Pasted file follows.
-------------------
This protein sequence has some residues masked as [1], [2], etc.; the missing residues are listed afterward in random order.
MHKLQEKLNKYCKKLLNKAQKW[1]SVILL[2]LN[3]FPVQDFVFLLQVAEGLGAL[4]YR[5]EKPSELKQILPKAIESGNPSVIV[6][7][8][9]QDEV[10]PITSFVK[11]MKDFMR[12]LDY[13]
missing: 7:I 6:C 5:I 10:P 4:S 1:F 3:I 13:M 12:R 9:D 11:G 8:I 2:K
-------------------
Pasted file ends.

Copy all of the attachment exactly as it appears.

This protein sequence has some residues masked as [1], [2], etc.; the missing residues are listed afterward in random order.
MHKLQEKLNKYCKKLLNKAQKW[1]SVILL[2]LN[3]FPVQDFVFLLQVAEGLGAL[4]YR[5]EKPSELKQILPKAIESGNPSVIV[6][7][8][9]QDEV[10]PITSFVK[11]MKDFMR[12]LDY[13]
missing: 7:I 6:C 5:I 10:P 4:S 1:F 3:I 13:M 12:R 9:D 11:G 8:I 2:K